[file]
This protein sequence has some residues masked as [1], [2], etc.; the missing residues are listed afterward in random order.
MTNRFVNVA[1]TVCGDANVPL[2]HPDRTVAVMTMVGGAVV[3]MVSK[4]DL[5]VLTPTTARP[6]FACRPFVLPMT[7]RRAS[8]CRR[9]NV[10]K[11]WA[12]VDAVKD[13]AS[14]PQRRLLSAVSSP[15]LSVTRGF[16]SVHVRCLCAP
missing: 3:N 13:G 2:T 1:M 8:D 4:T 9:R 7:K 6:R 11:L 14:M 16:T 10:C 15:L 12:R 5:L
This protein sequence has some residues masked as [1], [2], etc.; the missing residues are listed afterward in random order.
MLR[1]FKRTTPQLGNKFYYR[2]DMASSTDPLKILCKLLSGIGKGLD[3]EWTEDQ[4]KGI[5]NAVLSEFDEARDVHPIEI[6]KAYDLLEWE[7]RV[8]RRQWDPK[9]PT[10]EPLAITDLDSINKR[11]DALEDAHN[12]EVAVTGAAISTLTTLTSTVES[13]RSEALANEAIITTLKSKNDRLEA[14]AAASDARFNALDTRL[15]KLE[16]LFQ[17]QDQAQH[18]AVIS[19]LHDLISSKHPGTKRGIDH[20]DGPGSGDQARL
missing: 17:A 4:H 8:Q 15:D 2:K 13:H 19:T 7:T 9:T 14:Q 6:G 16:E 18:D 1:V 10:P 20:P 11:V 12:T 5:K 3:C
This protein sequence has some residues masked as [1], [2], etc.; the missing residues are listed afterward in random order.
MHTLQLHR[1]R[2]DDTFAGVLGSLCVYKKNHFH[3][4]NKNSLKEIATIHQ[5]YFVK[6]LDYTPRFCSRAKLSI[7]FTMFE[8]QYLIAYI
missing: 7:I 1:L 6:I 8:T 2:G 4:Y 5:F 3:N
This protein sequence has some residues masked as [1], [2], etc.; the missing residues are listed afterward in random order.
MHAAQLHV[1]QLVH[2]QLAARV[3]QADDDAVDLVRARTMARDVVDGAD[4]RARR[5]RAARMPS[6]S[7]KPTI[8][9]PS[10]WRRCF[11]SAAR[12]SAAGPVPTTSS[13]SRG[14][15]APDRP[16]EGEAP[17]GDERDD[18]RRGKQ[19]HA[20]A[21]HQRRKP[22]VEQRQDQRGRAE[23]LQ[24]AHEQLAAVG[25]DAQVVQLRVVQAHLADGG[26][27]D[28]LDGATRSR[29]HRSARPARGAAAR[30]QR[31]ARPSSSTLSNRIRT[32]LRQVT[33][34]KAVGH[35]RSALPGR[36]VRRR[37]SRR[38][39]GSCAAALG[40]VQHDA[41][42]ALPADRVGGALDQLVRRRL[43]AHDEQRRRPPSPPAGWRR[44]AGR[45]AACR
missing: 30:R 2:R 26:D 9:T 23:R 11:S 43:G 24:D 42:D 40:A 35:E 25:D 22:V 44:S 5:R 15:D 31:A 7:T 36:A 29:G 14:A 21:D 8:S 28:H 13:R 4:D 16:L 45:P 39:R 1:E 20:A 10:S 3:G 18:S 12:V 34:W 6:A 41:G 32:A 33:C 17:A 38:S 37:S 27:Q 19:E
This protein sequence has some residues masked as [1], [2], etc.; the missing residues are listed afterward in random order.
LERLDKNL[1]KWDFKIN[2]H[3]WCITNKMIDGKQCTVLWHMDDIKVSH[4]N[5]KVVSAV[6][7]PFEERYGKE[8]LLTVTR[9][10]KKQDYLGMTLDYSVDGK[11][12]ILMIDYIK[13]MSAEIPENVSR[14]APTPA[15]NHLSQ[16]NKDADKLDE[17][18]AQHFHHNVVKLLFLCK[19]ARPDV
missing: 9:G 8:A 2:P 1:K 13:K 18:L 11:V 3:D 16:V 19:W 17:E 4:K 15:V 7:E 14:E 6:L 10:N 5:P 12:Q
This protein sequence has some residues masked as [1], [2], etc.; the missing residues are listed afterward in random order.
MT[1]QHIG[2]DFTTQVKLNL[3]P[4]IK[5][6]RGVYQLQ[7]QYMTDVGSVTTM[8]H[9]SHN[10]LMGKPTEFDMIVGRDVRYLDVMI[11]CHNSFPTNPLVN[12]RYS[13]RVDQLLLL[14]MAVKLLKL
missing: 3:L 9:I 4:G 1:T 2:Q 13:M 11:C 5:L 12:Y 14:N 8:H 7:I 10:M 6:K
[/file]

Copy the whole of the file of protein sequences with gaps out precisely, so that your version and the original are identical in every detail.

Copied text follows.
This protein sequence has some residues masked as [1], [2], etc.; the missing residues are listed afterward in random order.
MTNRFVNVA[1]TVCGDANVPL[2]HPDRTVAVMTMVGGAVV[3]MVSK[4]DL[5]VLTPTTARP[6]FACRPFVLPMT[7]RRAS[8]CRR[9]NV[10]K[11]WA[12]VDAVKD[13]AS[14]PQRRLLSAVSSP[15]LSVTRGF[16]SVHVRCLCAP
missing: 3:N 13:G 2:T 1:M 8:D 4:T 9:R 7:K 6:R 11:L 14:M 16:T 10:C 15:L 12:R 5:L
This protein sequence has some residues masked as [1], [2], etc.; the missing residues are listed afterward in random order.
MLR[1]FKRTTPQLGNKFYYR[2]DMASSTDPLKILCKLLSGIGKGLD[3]EWTEDQ[4]KGI[5]NAVLSEFDEARDVHPIEI[6]KAYDLLEWE[7]RV[8]RRQWDPK[9]PT[10]EPLAITDLDSINKR[11]DALEDAHN[12]EVAVTGAAISTLTTLTSTVES[13]RSEALANEAIITTLKSKNDRLEA[14]AAASDARFNALDTRL[15]KLE[16]LFQ[17]QDQAQH[18]AVIS[19]LHDLISSKHPGTKRGIDH[20]DGPGSGDQARL
missing: 17:A 4:H 8:Q 15:D 2:K 13:H 19:T 7:T 9:T 14:Q 6:G 16:E 18:D 1:V 10:P 20:P 11:V 12:T 5:K 3:C
This protein sequence has some residues masked as [1], [2], etc.; the missing residues are listed afterward in random order.
MHTLQLHR[1]R[2]DDTFAGVLGSLCVYKKNHFH[3][4]NKNSLKEIATIHQ[5]YFVK[6]LDYTPRFCSRAKLSI[7]FTMFE[8]QYLIAYI
missing: 7:I 1:L 6:I 8:T 2:G 4:Y 5:F 3:N
This protein sequence has some residues masked as [1], [2], etc.; the missing residues are listed afterward in random order.
MHAAQLHV[1]QLVH[2]QLAARV[3]QADDDAVDLVRARTMARDVVDGAD[4]RARR[5]RAARMPS[6]S[7]KPTI[8][9]PS[10]WRRCF[11]SAAR[12]SAAGPVPTTSS[13]SRG[14][15]APDRP[16]EGEAP[17]GDERDD[18]RRGKQ[19]HA[20]A[21]HQRRKP[22]VEQRQDQRGRAE[23]LQ[24]AHEQLAAVG[25]DAQVVQLRVVQAHLADGG[26][27]D[28]LDGATRSR[29]HRSARPARGAAAR[30]QR[31]ARPSSSTLSNRIRT[32]LRQVT[33][34]KAVGH[35]RSALPGR[36]VRRR[37]SRR[38][39]GSCAAALG[40]VQHDA[41][42]ALPADRVGGALDQLVRRRL[43]AHDEQRRRPPSPPAGWRR[44]AGR[45]AACR
missing: 30:R 2:R 26:D 9:T 23:R 11:S 43:G 24:D 42:D 40:A 35:E 25:D 22:V 44:S 5:R 15:D 31:A 7:T 36:A 29:G 14:A 21:D 8:S 28:H 13:R 4:D 16:L 45:P 39:R 1:E 20:A 10:S 3:G 18:S 12:V 34:W 6:A 41:G 32:A 33:C 17:A 38:S 37:S 27:Q 19:E
This protein sequence has some residues masked as [1], [2], etc.; the missing residues are listed afterward in random order.
LERLDKNL[1]KWDFKIN[2]H[3]WCITNKMIDGKQCTVLWHMDDIKVSH[4]N[5]KVVSAV[6][7]PFEERYGKE[8]LLTVTR[9][10]KKQDYLGMTLDYSVDGK[11][12]ILMIDYIK[13]MSAEIPENVSR[14]APTPA[15]NHLSQ[16]NKDADKLDE[17][18]AQHFHHNVVKLLFLCK[19]ARPDV
missing: 9:G 8:A 2:P 1:K 13:K 18:L 11:V 3:D 16:V 19:W 17:E 4:K 15:V 7:E 14:E 6:L 10:N 5:P 12:Q
This protein sequence has some residues masked as [1], [2], etc.; the missing residues are listed afterward in random order.
MT[1]QHIG[2]DFTTQVKLNL[3]P[4]IK[5][6]RGVYQLQ[7]QYMTDVGSVTTM[8]H[9]SHN[10]LMGKPTEFDMIVGRDVRYLDVMI[11]CHNSFPTNPLVN[12]RYS[13]RVDQLLLL[14]MAVKLLKL
missing: 3:L 9:I 4:G 1:T 2:Q 13:M 11:C 5:L 12:Y 14:N 8:H 7:I 10:M 6:K